new travel writing for a precarious century

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Worm’s Head Rhossili from Llangennith image by Sarah Morgan Jones

Steven Lovatt

‘Strange time to put together a travel book’, said a friend, and there was no need to ask what she meant. In this early spring of 2022, the Covid-19 pandemic that emerged two years ago is still complicating travel to an extent barely fathomable to we Western post-war generations who had taken its possibility for granted.

Amid the hardships and annoyances of separation from family members, postponed journeys and the reluctant acceptance of video ‘meetings’, the Covid-prompted necessity to rethink how and why we travel, and whether we should really do so as blithely as we once did, has coincided with other, interconnected and equally pressing emergencies.

Prior to the mid-twentieth century, leisured travel was largely the preserve of a wealthy elite, and it could easily become so again, even as the combined disasters of climate collapse, pandemic and persecution are displacing millions of people on journeys that they would never have wished for.

The dream of global interconnectedness on free market terms exposes its contradictions at the moment of its greatest fulfillment.

The title of this anthology is borrowed from Jan Morris, who wrote to Owain Glyndŵr that ‘if the mountains secluded Wales from England, the long coastline was like an open door to the world at large’.

Distinctive anxieties

It was a strong and sudden sense of cultural loss and disorientation, prompted by the passing of Morris, which made me conceive the book as a sort of affirmation, and the image of an open door seems apt to contain all of the realities and possibilities that confront Wales in these dangerous times, from the door held open to refugees from Afghanistan to the Welsh government’s proposals to dissuade its young people from seeking ‘better prospects’ beyond the country, and calls to defend Welsh identity from a new movement of monied incomers.

All this in a context – not alien to Glyndŵr – of rising calls for self-determination and the recent sealing, unprecedented for centuries, of the Welsh–English border, albeit this time as a measure against the spread of Covid-19.

In light of all this, an anthology of travel and place writing seems, at second glance, perfectly timed. Indeed, from another angle it is long overdue, since to my knowledge, despite Wales having for centuries been written about, primarily as a sort of dream theater for English aesthetes and capitalists, never before have Welsh and Wales-based authors been invited to’ write back’ about their experiences as travelers within and beyond the country.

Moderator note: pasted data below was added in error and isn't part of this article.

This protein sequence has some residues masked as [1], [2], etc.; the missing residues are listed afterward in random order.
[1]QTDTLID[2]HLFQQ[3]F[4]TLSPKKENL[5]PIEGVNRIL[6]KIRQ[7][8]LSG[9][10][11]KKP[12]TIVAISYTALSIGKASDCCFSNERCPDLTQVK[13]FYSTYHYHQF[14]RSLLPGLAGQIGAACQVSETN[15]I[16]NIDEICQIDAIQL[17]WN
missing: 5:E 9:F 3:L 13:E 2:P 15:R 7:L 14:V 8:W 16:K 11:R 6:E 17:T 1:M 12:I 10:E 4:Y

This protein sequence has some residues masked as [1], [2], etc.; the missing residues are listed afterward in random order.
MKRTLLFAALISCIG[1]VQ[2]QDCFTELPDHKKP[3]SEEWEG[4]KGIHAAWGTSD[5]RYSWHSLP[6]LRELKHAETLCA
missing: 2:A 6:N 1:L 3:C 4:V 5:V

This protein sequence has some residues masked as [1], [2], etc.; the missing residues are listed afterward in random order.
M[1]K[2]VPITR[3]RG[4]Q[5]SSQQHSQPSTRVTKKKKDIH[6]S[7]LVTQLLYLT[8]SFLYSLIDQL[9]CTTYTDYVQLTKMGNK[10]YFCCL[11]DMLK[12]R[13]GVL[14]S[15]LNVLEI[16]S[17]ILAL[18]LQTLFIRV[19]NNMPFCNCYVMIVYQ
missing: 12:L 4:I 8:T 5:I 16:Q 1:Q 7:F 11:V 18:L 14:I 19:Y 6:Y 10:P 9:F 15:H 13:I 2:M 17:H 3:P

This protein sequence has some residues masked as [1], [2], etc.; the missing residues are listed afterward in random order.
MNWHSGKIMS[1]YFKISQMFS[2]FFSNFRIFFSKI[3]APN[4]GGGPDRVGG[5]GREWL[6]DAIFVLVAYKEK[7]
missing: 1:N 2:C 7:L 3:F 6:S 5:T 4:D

An Open Door is also most likely one of the first travel anthologies in any language to have been published since the start of the pandemic and, notwithstanding the amounts fully realized individuality of its stories, the distinctive anxieties of our age are everywhere apparent in what sum to a belated sea-change in the genre of travel writing itself.

This change is similar to those that have recently given new life to the closely related genre of nature writing. Historically, nature writing tended to overlook the historical and cultural specifics, the experiences and daily lives, of those who actually inhabit ‘nature’, while its exclusivity, related to a persistent privileging of the male ‘expert’, denied a voice to people – disproportionately women, children, the elderly and the otherwise culturally marginalized – who either hadn’t the opportunity to roam and write at leisure or whose perspectives were simply not valued.

Curiosity and humility

On a parallel track, it isn’t all that difficult to see Wales as having been historically over-represented (and thus misrepresented) by more or less voyeuristic and exoticising writers from elsewhere, nor to appreciate, as a consequence, the appropriateness of a Welsh challenge to what in travel writing, as in nature writing, is a Sunday-supplement-friendly hegemony of the soothing, ‘uplifting’ and unexceptional.

An Open Door can certainly be interpreted as a challenge to this hegemony, and its contributors as representing, in the diversity of their backgrounds and experiences, a new and vitally necessary realism in the genre.

Taken together, the stories of An Open Door extend Jan Morris’ legacy into a turbulent present and an even more uncertain future. In doing so, and by the sheer intellectual entertainment they provide, they not only irrigate Welsh literary culture, but affirm all cultures and individuals that still value the curiosity and humility proper to travel, and the deepening of one’s relationships with places and their inhabitants.

Whether seen from Llŷn or the Somali desert, we still take turns to look out at the same stars, and it might be this recognition, above all, that encourages us to hold the door open for at least a while longer yet.

An open door: new travel writing for a precarious century is edited by Steven Lovatt with contributions from Eluned Gramich, Grace Quantock, Faisal Ali, Sophie Buchaillard, Giancarlo Gemin Siân Melangell Dafydd, Mary-Ann Constantine, Kandace Siobhan Walker, Neil Gower, Julie Brominicks, and EE Rhodes

It will be published by Parthian in May. and can be pre-ordered here

Steven Lovatt is the author of Birdsong in a Time of Silence (Particular Books, 2021), and over the last decade his critical articles on Welsh literature, particularly Dorothy Edwards and Margiad Evans, have been published in New Welsh Review, Planet, Critical Survey , the AWWE Yearbook and the Literary Encyclopaedia.
He reviews poetry for The Friday Poem, teaches literature and creative writing at the University of Bristol, and copy-edits books on ethnography and philosophy from his home in Swansea.


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